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State agencies in Finney State Office Building won’t be renewing their leases

  • The Wichita Eagle
  • Published Monday, July 15, 2013, at 9:22 p.m.
  • Updated Tuesday, March 25, 2014, at 10:31 a.m.

There’s a multistory maze that workers at the Department for Children and Families must navigate daily while they’re serving clients.

Waiting rooms are spread out between the first and second floors of the Finney State Office Building due to lack of space, and client files are in various rooms on the fifth floor.

“And so we’re going up and down and up and down and up and down all day long to get the clients served as fast as we can,” said DCF regional director Diane Bidwell. “It’s just very fragmented.”

DCF offers a range of services to children and families in about 120,000 square feet over seven floors in the Finney building, where there are also eight other state agencies.

“If we could have all our economic and employment support functions on one level, holy cow, we’d be awesome,” Bidwell said.

The state of Kansas has notified the city of Wichita that the agencies that occupy the building at 230 E. William won’t be renewing their leases after 20 years in the city-owned space. That means more than 700 people will be moving, more than 550 of whom are with DCF.

“Everybody’s trying to make this a political issue, and it’s just not,” Bidwell said.

She said a change in how the department operates is prompting the move.

“The structure of the building was probably fabulous for the way they did (business) 20 years ago,” Bidwell said.

Until a year and a half ago, DCF operated on a case management system. Potential clients would drop off applications and then wait as long as a month to hear whether they were eligible for services.

For someone who, say, needs help to have enough to eat, Bidwell said, “Can you imagine how hungry they’d be?”

The state switched to what is called a one-touch business model in 2011. Clients visiting the building may have to wait a couple of hours to be seen, but Bidwell said 75 percent of them leave knowing if they have benefits or not.

“Now, it’s a much quicker time,” she said. “We really try to resolve the clients’ issues the first time they come in.”

The department is handling about 45,000 cases. The number continues to rise, Bidwell said.

“We’re amazed,” she said. “It has far exceeded our expectations.”

Bidwell said it’s hard to serve clients well in the current space, and it will be impossible if numbers keep growing.

“We can’t continue to serve clients in this structure, we just can’t,” she said, adding, “and do the best job for them.”

Bidwell said many of DCF’s clients bring children or other family members with them when they visit, and the department needs a lobby for about 300 people.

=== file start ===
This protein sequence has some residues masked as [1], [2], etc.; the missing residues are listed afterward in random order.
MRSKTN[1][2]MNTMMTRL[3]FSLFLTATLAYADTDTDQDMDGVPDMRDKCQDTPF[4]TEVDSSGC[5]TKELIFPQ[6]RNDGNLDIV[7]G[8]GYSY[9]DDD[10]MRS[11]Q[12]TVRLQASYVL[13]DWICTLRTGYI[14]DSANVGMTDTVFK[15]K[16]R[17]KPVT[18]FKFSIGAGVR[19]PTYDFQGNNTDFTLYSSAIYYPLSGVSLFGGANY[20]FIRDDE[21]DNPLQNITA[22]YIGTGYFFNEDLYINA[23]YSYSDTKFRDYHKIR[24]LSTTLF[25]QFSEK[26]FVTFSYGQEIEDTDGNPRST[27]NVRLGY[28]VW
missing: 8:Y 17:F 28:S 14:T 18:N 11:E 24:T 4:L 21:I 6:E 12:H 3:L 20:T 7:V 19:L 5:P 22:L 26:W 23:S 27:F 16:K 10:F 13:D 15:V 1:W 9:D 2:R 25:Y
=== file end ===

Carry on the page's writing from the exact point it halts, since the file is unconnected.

“We’re really, really trying to stay within fire code,” Bidwell said of the current space. She said that results in lots of shuffling of people.

“It’s constant monitoring to stay within those guidelines.”

She said it would be helpful to have space for files in one area – preferably on the same floor as clients.

“There’s no space in the building that’s big enough to even hold our files.”

Bidwell said that ideally DCF would have 45 rooms for client meetings. Currently there are 35 rooms.

She said there are other issues as well, such as a parking lot that’s a block away. Bidwell said she worries for moms and their small children crossing busy streets.

“I feel like they’re vulnerable out there,” she said. “Cars just whip around.”

Walking that distance may also be an issue for people with physical limitations, Bidwell said.

“We had comments about that,” she said of a survey of clients.

She said 792 clients participated in a voluntary survey about how they get to DCF, which is just down from the city’s main bus station.

Less than 10 percent said they travel to DCF by bus, Bidwell said.

“We were a little bit surprised by that.”

The state is on the hunt for new space, and one building it has identified as a possibility is near the southwest corner of East 47th Street South and South Oliver. It has 100,000 square feet on two floors, its own parking lot and a bus line that runs nearby.

Bidwell said she doesn’t see how the Finney building could be reconfigured for DCF to stay.

“I don’t know how we could get what we need,” she said. “I don’t see how that could happen, but I’m not an architect, so … .”

Though the city of Wichita owns the Finney building, city fleet and facilities superintendent Jay Newton said the state exercised its option to manage the space several years ago.

“So we have not had responsibility day to day for in the ballpark of five years,” Newton said.

He said city and state officials are trying to schedule a tour of the building to see if anything can be done to alleviate the state’s issues.

“I’m willing to do whatever I can within the legal agreement we’ve got and that the council has approved,” Newton said.

Bidwell said the issue is DCF’s ability to help clients strengthen their families, “because that’s what we’re about.”

“We don’t make any decisions lightly around here.”

Reach Carrie Rengers at 316-268-6340 or crengers@wichitaeagle.com. Follow her on Twitter: @CarrieRengers.

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